Preventing risk

Preventative measures obviously aim to stop or reduce the likelihood of a building safety risk happening.

Again are you prepared to challenge how well your systems and processes are in support of your existing risk prevention actions?

Something to consider is doing regular checks outside of what you might normally consider doing based on risk. What do we mean by this?

Create a register of potential risks, which you probably already have and randomise the checks.

Once you have the information in place and conducted your assessment undertake reviews with various stakeholders to confirm that the information is correct. Use this as an opportunity to create champions who have bought into your health and safety culture.

And naturally, audit what you do. You may be surprised at what ineffective controls you might have that require more attention and improvement.

Early warning signs are worth their weight in gold. If more people were aware and reported potential hazards – which you were able to respond to promptly, you would be preventing more risk. It seems obvious to say, but chances are that most major incidents were preceded by lots of ignored early warning signs.

Measure, measure, measure

There is a saying which I am sure you will have heard of that says what gets measured gets done. Is that true in your organisation? Or does it get measured and filed away?

All systems rely on humans and are subject to the foibles of humans, the impact of which can be small and insignificant to a major disaster. Are you striving or achieving correct actions the first time?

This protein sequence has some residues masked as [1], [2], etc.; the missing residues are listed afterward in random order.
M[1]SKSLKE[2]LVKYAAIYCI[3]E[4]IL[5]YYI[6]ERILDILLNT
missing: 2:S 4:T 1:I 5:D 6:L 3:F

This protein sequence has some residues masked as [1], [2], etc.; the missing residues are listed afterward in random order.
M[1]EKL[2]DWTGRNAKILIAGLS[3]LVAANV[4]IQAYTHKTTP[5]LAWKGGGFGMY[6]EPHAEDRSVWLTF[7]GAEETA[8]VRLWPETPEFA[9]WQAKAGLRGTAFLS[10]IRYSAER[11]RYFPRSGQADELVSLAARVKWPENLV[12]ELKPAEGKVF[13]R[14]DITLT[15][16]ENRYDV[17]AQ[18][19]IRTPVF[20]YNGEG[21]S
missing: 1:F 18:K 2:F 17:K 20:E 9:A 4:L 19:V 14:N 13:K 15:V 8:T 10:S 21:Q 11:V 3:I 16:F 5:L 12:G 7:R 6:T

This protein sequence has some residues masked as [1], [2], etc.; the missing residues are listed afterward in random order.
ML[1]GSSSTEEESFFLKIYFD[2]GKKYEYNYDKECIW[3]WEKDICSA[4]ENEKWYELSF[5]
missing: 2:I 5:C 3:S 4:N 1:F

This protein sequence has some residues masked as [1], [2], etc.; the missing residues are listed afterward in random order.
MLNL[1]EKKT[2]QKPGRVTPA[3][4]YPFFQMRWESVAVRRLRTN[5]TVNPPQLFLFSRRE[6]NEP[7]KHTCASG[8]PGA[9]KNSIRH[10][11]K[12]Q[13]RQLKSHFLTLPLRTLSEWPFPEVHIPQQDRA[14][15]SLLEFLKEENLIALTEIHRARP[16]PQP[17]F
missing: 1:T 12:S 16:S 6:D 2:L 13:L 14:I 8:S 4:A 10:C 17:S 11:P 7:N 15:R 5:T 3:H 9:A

Are there more effective metrics that you can put in place? Do you need better metrics to track the performance of your system? If you do need better metrics, what are they? It’s pointless measuring things that don’t get actioned. What we want is to be alerted of those all-important early warning signs.

The great news is that most organisations already have some form of information collected. Ligtas want to encourage you to establish a more effective risk management approach.

Of course, there is so much more we could be discussing about how to approach your health and safety in light of new legislation.

What we do know is that currently, it’s confusing and probably overwhelming. A case in point is the proposed safety case report (https://www.hse.gov.uk/building-safety/safety-cases/report/index.htm).

As the responsible person, you will have to produce a safety case report to demonstrate that you have identified and assessed the safety risks in your building. The HSE provides information to help you to get ready.

While Ligtas are currently unable to advise you of this aspect of the new legislation, we wanted to highlight it to you.

Our invitation is to get ready, challenge what you know and have, undertake gap analysis, and be prepared to dig deeper. In doing this, you will be better prepared when the new legislation comes into force.

Where do you want to go today?